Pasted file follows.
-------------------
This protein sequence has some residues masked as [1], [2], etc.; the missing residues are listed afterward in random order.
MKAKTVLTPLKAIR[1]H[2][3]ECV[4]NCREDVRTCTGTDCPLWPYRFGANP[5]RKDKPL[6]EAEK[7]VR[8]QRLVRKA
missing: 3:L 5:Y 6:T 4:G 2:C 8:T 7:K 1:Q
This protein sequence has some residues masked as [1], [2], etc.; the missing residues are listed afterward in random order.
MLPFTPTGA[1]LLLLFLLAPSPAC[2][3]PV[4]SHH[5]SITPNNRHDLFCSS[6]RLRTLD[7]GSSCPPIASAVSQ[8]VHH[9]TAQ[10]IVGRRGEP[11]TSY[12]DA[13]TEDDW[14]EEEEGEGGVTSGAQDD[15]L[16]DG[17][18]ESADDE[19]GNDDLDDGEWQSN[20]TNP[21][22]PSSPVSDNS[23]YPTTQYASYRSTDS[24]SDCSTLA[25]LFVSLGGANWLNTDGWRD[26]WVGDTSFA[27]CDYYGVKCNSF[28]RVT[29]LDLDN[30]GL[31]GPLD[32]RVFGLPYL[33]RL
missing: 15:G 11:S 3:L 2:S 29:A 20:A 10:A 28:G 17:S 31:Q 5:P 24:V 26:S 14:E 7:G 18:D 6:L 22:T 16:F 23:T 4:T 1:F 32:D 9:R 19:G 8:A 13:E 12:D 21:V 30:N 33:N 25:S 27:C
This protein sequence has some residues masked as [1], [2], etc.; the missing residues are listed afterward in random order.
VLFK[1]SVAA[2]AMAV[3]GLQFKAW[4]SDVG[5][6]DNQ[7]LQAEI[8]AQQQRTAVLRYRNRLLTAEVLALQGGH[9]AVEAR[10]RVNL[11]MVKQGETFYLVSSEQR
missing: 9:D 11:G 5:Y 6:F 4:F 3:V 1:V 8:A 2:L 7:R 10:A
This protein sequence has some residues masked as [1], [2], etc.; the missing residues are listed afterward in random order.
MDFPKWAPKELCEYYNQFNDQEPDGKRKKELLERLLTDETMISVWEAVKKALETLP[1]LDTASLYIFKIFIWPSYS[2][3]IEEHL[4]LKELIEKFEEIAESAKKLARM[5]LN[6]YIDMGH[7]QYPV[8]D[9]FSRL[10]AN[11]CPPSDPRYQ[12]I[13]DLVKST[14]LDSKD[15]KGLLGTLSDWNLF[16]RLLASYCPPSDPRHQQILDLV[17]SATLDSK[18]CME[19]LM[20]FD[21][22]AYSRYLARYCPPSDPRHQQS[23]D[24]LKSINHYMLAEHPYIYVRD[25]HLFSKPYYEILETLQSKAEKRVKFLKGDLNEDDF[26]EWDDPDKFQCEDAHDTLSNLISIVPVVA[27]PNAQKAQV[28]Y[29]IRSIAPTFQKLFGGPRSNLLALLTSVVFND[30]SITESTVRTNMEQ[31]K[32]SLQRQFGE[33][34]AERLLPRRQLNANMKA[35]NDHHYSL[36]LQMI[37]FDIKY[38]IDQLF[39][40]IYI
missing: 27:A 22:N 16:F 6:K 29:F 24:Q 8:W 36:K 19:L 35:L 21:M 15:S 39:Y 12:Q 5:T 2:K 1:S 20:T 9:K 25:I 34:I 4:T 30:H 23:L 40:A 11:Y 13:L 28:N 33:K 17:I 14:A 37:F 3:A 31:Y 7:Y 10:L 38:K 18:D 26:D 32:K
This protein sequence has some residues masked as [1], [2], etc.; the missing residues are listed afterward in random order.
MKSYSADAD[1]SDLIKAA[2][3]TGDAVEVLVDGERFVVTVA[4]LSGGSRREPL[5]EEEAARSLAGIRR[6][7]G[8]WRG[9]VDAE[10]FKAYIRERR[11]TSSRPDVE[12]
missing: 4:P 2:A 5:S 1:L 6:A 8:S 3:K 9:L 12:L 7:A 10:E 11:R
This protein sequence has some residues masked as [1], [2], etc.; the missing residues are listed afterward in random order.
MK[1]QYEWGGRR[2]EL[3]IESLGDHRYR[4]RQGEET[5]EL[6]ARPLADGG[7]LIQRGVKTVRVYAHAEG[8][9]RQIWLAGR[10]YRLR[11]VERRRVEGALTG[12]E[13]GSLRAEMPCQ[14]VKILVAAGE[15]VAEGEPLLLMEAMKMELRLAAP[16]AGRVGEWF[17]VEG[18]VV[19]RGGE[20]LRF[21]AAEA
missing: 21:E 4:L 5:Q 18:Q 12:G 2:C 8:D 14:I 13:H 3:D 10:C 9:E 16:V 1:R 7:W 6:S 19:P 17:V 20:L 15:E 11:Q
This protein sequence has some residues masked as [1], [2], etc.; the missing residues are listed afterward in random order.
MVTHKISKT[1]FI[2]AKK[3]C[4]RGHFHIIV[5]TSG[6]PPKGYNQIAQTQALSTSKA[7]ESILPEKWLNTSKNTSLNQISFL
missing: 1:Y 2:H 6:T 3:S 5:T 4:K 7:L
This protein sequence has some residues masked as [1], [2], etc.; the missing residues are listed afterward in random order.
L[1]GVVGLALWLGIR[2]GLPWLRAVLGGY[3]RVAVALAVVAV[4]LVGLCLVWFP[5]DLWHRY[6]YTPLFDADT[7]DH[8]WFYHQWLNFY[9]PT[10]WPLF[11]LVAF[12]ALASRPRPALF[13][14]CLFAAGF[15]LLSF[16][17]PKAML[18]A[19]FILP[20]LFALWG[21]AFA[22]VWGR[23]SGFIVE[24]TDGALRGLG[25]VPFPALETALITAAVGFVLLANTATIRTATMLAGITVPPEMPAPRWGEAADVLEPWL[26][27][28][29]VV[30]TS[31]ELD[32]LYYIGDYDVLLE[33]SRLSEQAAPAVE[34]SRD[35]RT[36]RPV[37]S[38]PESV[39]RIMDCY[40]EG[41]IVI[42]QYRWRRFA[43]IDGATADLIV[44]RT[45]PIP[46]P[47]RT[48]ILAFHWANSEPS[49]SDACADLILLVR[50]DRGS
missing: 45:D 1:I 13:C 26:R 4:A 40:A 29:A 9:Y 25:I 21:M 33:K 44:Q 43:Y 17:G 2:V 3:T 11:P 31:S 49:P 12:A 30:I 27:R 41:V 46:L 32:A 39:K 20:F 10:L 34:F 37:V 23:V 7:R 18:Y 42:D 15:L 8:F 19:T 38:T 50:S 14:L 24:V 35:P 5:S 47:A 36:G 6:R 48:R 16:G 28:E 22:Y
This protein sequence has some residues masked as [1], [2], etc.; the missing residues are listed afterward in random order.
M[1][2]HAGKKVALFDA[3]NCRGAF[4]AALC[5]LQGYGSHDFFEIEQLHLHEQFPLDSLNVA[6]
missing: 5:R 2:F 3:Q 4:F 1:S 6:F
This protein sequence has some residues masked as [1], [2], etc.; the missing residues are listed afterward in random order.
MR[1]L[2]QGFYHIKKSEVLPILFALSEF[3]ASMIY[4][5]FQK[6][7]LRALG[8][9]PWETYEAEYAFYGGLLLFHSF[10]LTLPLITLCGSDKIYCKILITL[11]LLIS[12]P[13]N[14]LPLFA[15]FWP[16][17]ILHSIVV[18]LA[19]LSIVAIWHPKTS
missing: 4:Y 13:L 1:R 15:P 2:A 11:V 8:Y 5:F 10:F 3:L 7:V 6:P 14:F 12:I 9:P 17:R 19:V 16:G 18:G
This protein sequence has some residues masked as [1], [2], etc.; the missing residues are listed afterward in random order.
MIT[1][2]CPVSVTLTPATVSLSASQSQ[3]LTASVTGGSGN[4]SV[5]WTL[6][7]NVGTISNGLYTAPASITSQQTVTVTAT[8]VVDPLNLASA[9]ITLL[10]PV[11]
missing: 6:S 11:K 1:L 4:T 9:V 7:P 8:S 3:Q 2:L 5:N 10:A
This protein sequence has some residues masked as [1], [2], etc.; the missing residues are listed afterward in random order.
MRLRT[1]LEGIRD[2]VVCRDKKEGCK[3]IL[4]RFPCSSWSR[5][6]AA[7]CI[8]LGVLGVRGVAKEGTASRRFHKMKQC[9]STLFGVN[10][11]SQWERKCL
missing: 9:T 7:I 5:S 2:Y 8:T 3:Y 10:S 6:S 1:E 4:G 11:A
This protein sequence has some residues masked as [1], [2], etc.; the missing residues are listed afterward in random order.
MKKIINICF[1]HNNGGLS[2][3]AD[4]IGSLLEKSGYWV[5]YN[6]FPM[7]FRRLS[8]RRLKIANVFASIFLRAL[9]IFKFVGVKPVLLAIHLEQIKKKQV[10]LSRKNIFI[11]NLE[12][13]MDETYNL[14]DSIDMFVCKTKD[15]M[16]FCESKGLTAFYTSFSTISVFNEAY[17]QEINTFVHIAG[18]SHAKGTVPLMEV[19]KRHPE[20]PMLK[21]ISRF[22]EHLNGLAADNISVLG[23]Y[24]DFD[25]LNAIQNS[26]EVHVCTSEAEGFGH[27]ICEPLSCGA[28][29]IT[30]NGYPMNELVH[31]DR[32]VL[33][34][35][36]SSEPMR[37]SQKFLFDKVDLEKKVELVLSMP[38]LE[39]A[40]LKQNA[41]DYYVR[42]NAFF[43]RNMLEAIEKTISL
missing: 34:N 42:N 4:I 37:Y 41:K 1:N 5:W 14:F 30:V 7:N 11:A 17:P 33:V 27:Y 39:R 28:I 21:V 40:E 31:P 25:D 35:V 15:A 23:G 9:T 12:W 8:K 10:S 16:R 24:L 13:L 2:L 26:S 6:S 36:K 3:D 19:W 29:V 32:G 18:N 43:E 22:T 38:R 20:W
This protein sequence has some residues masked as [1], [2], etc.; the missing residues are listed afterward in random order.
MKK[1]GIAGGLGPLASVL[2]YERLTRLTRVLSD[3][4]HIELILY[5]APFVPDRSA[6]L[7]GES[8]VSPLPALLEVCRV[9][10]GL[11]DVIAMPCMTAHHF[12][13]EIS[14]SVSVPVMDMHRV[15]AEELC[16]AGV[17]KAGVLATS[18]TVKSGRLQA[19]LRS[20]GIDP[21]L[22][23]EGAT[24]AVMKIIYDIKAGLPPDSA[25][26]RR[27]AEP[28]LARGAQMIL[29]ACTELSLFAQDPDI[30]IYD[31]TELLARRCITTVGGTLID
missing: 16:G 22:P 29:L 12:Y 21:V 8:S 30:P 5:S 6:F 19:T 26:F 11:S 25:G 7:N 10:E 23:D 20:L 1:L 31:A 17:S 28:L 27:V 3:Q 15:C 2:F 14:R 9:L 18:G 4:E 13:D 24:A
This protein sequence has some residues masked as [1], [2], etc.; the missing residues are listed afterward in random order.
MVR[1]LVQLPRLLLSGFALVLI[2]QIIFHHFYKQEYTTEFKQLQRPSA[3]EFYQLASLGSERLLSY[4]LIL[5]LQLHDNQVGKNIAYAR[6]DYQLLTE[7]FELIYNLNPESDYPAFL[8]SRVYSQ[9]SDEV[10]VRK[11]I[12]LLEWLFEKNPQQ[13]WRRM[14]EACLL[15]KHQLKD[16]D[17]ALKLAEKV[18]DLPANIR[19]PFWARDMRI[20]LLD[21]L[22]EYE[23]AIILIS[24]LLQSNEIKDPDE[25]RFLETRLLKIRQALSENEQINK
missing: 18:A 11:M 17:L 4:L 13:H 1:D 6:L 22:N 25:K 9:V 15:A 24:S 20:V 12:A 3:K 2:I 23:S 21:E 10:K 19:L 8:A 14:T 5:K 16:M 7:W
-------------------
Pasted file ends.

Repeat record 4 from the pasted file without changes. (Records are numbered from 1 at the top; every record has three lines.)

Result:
This protein sequence has some residues masked as [1], [2], etc.; the missing residues are listed afterward in random order.
MDFPKWAPKELCEYYNQFNDQEPDGKRKKELLERLLTDETMISVWEAVKKALETLP[1]LDTASLYIFKIFIWPSYS[2][3]IEEHL[4]LKELIEKFEEIAESAKKLARM[5]LN[6]YIDMGH[7]QYPV[8]D[9]FSRL[10]AN[11]CPPSDPRYQ[12]I[13]DLVKST[14]LDSKD[15]KGLLGTLSDWNLF[16]RLLASYCPPSDPRHQQILDLV[17]SATLDSK[18]CME[19]LM[20]FD[21][22]AYSRYLARYCPPSDPRHQQS[23]D[24]LKSINHYMLAEHPYIYVRD[25]HLFSKPYYEILETLQSKAEKRVKFLKGDLNEDDF[26]EWDDPDKFQCEDAHDTLSNLISIVPVVA[27]PNAQKAQV[28]Y[29]IRSIAPTFQKLFGGPRSNLLALLTSVVFND[30]SITESTVRTNMEQ[31]K[32]SLQRQFGE[33][34]AERLLPRRQLNANMKA[35]NDHHYSL[36]LQMI[37]FDIKY[38]IDQLF[39][40]IYI
missing: 27:A 22:N 16:F 6:K 29:F 24:Q 8:W 36:K 19:L 35:L 21:M 15:S 39:Y 12:Q 5:T 2:K 1:S 20:T 9:K 25:I 34:I 4:T 30:H 23:L 40:A 11:Y 13:L 28:N 33:K 17:I 14:A 37:F 3:A 31:Y 7:Y 10:L 38:K 18:D 26:D 32:K